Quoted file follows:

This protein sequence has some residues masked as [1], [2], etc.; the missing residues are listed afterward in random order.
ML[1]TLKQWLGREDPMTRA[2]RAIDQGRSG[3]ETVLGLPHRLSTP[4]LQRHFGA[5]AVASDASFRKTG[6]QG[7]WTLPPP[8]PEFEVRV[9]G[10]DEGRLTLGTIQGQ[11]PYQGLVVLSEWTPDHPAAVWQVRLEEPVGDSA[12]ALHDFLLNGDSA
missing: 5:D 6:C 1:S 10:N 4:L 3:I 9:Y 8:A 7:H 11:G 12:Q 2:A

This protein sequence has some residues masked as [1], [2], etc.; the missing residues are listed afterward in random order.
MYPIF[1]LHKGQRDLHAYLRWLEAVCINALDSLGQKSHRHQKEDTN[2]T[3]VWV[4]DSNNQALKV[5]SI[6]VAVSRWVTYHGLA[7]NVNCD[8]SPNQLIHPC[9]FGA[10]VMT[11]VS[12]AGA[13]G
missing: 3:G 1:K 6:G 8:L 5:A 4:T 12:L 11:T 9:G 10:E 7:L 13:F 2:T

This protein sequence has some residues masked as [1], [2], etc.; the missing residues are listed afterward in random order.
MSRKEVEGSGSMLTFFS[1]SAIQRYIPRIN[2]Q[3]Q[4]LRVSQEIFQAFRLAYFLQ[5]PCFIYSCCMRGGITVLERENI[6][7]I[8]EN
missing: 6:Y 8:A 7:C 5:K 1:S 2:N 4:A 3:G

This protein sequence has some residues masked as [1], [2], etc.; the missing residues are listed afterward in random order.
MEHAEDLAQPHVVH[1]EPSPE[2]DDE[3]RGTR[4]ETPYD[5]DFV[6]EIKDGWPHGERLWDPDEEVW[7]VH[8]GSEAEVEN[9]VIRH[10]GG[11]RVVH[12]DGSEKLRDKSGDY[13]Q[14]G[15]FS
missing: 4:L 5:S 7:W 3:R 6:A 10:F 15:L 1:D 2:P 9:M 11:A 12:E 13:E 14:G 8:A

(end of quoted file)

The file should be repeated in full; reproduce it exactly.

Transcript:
This protein sequence has some residues masked as [1], [2], etc.; the missing residues are listed afterward in random order.
ML[1]TLKQWLGREDPMTRA[2]RAIDQGRSG[3]ETVLGLPHRLSTP[4]LQRHFGA[5]AVASDASFRKTG[6]QG[7]WTLPPP[8]PEFEVRV[9]G[10]DEGRLTLGTIQGQ[11]PYQGLVVLSEWTPDHPAAVWQVRLEEPVGDSA[12]ALHDFLLNGDSA
missing: 5:D 6:C 1:S 10:N 4:L 3:I 9:Y 8:A 7:H 11:G 12:Q 2:A

This protein sequence has some residues masked as [1], [2], etc.; the missing residues are listed afterward in random order.
MYPIF[1]LHKGQRDLHAYLRWLEAVCINALDSLGQKSHRHQKEDTN[2]T[3]VWV[4]DSNNQALKV[5]SI[6]VAVSRWVTYHGLA[7]NVNCD[8]SPNQLIHPC[9]FGA[10]VMT[11]VS[12]AGA[13]G
missing: 3:G 1:K 6:G 8:L 5:A 4:T 12:L 11:T 9:G 10:E 7:L 13:F 2:T

This protein sequence has some residues masked as [1], [2], etc.; the missing residues are listed afterward in random order.
MSRKEVEGSGSMLTFFS[1]SAIQRYIPRIN[2]Q[3]Q[4]LRVSQEIFQAFRLAYFLQ[5]PCFIYSCCMRGGITVLERENI[6][7]I[8]EN
missing: 6:Y 8:A 7:C 5:K 1:S 2:N 4:A 3:G

This protein sequence has some residues masked as [1], [2], etc.; the missing residues are listed afterward in random order.
MEHAEDLAQPHVVH[1]EPSPE[2]DDE[3]RGTR[4]ETPYD[5]DFV[6]EIKDGWPHGERLWDPDEEVW[7]VH[8]GSEAEVEN[9]VIRH[10]GG[11]RVVH[12]DGSEKLRDKSGDY[13]Q[14]G[15]FS
missing: 4:L 5:S 7:W 3:R 6:A 10:F 15:L 1:D 2:P 9:M 11:A 12:E 13:E 14:G 8:A